Mark wakes up and manages to save himself, but finds himself in rather bleak circumstances:

I’m stranded on Mars. I have no way to communicate with Hermes or Earth. Everyone thinks I’m dead. I’m in a Hab designed to last thirty-one days. If the oxygenator breaks down, I’ll suffocate. If the water reclaimer breaks down, I’ll die of thirst. If the Hab breaches, I’ll just kind of explode. If none of those things happen, I’ll eventually run out of food and starve to death. So yeah. I’m fucked.

In addition to this he’s also working in very delicate circumstances, in a very hostile environment, so the slightest mistake or oversight could kill him too.

But none of it deters Mark. He immediately focuses on survival, finding unexpected solutions to seemingly insurmountable problems. His goal is to survive until the next Mars mission. In four years.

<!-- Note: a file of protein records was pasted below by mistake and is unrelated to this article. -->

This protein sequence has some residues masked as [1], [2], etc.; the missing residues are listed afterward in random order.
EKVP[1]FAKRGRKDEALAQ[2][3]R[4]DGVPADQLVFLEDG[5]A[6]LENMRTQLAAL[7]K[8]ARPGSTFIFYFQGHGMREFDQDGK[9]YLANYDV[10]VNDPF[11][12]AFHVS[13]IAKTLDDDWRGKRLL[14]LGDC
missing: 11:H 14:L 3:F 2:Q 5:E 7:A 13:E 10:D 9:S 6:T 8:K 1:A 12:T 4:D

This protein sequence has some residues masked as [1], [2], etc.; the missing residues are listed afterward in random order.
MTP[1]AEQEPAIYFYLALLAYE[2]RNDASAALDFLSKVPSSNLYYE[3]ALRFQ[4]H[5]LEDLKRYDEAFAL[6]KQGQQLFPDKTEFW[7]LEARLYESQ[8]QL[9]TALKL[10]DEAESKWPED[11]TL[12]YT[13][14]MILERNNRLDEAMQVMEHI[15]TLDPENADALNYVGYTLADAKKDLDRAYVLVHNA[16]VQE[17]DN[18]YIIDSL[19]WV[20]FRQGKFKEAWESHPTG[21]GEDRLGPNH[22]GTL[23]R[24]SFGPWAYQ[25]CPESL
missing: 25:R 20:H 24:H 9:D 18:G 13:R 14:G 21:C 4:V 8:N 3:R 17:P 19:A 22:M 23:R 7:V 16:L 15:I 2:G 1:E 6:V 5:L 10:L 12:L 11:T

Meanwhile, at NASA, an undervalued engineer notices that the satellite picture of the Ares 3 site show unexplained signs of movement…

This sounds like it could be extremely boring – one lone man going about the very practical business of surviving on Mars without even the drama of aliens or something? Sounds too much like a documentary. But it works. Not just works, actually –  it’s also interesting, tense, exciting, funny, and emotional. It doesn’t need aliens because surviving alone on Mars is insane enough. It does drag at times, but it still manages to be a more entertaining read than many books that have a lot more to work with.